Former World Bank economist William Easterly says that foreign aid has too often been run in the interests of corrupt dictators and self-congratulatory bureaucrats, to the point where in some cases it’s actually intensified the suffering of the poor.
Michael Duffy: Since WWII the developed world has spent about $US2.3 trillion on foreign aid to the Third World, yet it’s achieved surprisingly and frustratingly little. Those poor countries that have managed to achieve prosperity have often done so in spite of rather than because of Western assistance. These apparent paradoxes are ones we need to investigate and understand if we’re going to help the world’s poor. Bill Easterly is Professor of Economics at New York University and a senior fellow at the Centre for Global Development. He’s just written a confronting and fabulous book on the subject, it’s called The White Man’s Burden. He joins us now. Bill, welcome to the program.
William Easterly: Thank you, it’s good to be here.
Michael Duffy: I know you’re sceptical about a lot of foreign aid today, but this wasn’t always the case, was it? You used to be a believer yourself.
William Easterly: Yes, I went to work for the World Bank right out of graduate school and really hoped that I could do something good working for the World Bank for the world’s poor.
Michael Duffy: And what changed your mind?
William Easterly: Well, it was really just the accumulation of experience at the World Bank. I realised, first of all, how much effort gets diverted into just sheer bureaucracy, writing reports that are read by other people writing reports to write their reports, and nothing getting to anyone on the outside, much less the poor people. Then there was just the gradually accumulating record of failure that I witnessed.
Michael Duffy: You quote a lot of that in your book. Is it fair to say that probably that’s only reached a critical mass in the last few years?
William Easterly: Yes, I think with what were called structural adjustment loans by the World Bank and IMF which were foreign aid loans made conditional on the countries doing a lot of reform, those loans were started in 1980, so I came on board in the World Bank just as those loans were becoming very numerous and very popular, and yet by the late 80s and early 90s it was becoming clear that this treatment wasn’t working. Either the countries were not doing the economic reforms or even when they were doing them they turned out to be poorly designed reforms that had been thought up in Washington and really didn’t work that well in poor countries. The response was there was very little economic growth, sometimes even negative economic growth or people’s living standards were actually falling in response to World Bank sponsored conditional aid. So that’s when I really realised that it was not achieving what it was supposed to.
Michael Duffy: Just giving us some sort of an overview, you talk about $US2.3 trillion…in very general terms can we say where most of it went?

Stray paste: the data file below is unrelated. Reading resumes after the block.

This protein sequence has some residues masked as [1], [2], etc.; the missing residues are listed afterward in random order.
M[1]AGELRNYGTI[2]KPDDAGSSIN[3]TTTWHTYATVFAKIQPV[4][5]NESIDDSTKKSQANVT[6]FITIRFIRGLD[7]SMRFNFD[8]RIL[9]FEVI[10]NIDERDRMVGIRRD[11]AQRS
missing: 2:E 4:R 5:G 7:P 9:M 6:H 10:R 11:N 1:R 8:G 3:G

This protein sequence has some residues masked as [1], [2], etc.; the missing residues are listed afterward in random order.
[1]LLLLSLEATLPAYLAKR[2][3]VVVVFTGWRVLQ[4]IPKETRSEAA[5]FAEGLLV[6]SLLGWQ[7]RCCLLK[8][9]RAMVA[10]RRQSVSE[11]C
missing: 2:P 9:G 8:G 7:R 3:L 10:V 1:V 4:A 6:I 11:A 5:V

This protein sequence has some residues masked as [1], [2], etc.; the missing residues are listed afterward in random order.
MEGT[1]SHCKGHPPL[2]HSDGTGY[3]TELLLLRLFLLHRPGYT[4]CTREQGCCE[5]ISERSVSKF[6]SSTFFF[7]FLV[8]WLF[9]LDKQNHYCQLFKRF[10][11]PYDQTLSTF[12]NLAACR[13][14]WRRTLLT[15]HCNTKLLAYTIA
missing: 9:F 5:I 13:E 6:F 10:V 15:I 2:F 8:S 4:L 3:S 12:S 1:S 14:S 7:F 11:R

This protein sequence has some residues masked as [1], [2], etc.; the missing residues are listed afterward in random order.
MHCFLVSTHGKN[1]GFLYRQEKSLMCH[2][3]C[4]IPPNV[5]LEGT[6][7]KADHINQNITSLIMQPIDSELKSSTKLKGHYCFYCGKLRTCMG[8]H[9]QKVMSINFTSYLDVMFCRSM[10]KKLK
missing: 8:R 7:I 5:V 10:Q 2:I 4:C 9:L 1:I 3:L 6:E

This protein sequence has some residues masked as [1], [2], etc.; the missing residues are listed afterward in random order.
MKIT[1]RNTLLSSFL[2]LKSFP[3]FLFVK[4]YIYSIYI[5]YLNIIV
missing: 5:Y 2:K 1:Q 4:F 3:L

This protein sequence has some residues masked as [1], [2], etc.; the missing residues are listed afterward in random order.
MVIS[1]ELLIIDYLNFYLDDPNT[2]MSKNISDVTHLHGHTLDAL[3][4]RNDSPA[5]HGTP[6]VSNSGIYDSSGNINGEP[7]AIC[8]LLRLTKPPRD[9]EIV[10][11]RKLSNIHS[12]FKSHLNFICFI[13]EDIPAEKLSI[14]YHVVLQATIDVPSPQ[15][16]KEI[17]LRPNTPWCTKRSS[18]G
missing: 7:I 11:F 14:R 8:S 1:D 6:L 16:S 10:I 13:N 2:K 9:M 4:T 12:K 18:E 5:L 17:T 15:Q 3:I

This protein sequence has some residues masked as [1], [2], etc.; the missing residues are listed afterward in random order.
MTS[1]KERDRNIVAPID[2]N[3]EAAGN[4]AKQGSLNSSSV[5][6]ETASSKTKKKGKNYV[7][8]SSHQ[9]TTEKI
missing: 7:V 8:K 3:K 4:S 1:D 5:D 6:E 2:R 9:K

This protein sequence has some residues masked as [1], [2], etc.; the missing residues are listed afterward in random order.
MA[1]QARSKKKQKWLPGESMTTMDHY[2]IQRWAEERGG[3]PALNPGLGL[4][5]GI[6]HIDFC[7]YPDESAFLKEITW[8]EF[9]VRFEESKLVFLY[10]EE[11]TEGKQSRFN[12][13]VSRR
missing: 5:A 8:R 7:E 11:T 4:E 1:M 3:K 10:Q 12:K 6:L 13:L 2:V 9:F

William Easterly: Geographically we can say that the region that received the most foreign aid was Africa, they got $568 billion of that, despite accounting for much less of the developing world’s populations than, say, Asia. Unfortunately it was precisely in the most aid intensive continent that there were the biggest disappointments. After $568 billion in aid over 43 years since the era of independence in Africa, there has been virtually no rise in living standards of the average African, and I think that is very sad. It’s heartbreaking to see all this money spent and not achieve effects for what are after all very poor, desperate people living on a margin of subsistence.
Michael Duffy: Your book has an interesting conceptual basis that really goes beyond the issue of foreign aid. You divide people in planners and searchers. Would you mind telling us about that difference?
William Easterly: Yes, I realised that that bureaucratic approach to poverty was a lot like central planning in the old Soviet Union. You know, the bureaucrats at the headquarters decide how much everybody needs of each thing and then they just announce that these things are going to be delivered and it’s all put in one big comprehensive plan to end the sufferings of the poor and to end poverty all together. But of course all the problems with central planning surfaced once again in foreign aid. The planners, the bureaucrats at the centre, can never have enough knowledge as to what each individual actually needs or wants. What’s worse is that all the people along the way are not really motivated to do the job and deliver the goods to the poor. So the wrong things are allocated, and even when the things are the right things for the poor consumer, they never reach the poor. That’s really the break down of the whole planning approach of foreign aid.
Michael Duffy: And you said one aspect of planners is they’re often enthusiasts for something you call the ‘big push’. Can you give us an example of that in foreign aid? What’s the ‘big push’?
William Easterly: This is an idea that’s been resuscitated a lot by people like Jeffery Sachs, the Columbia University economics professor. But this is really an idea…although he’s talking about it in his recent book and it’s even gotten a level of notoriety where Bono is talking during U2 concerts about the big push and how we can lift Africa out of poverty by foreign aid, this is an idea really goes all the way back to the 50s when it was thought that poor countries were in a poverty trap, they couldn’t get out of poverty on their own, they needed a big injection of foreign aid to give them enough saving with which to invest in factories and equipment that could raise their productivity. This idea was actually already tried and it didn’t work because the money that went into these poor countries often got diverted into corruption or just into sheer inefficiency and bureaucracy and never made it into investments. The investment was often very poorly conceived, like the $6 billion steel mill in Nigeria that has never yet produced a bar of steel because it’s a state owned enterprise where no one has any incentive to make anything work.
Michael Duffy: I guess this is one of the most shocking things for me about the book, the realisation that we now do actually have something like 50 years of empirical evidence and we can actually start to test these ideas that people have come out with now and see what happened to them.
William Easterly: Yes, and what seems remarkable and really sad to me is that the same ideas that have already failed decisively over 50 years are still being inflicted on the world’s poor. People like Sachs and Bono are still pushing these same old ideas of just throw money at the problem and that will end poverty.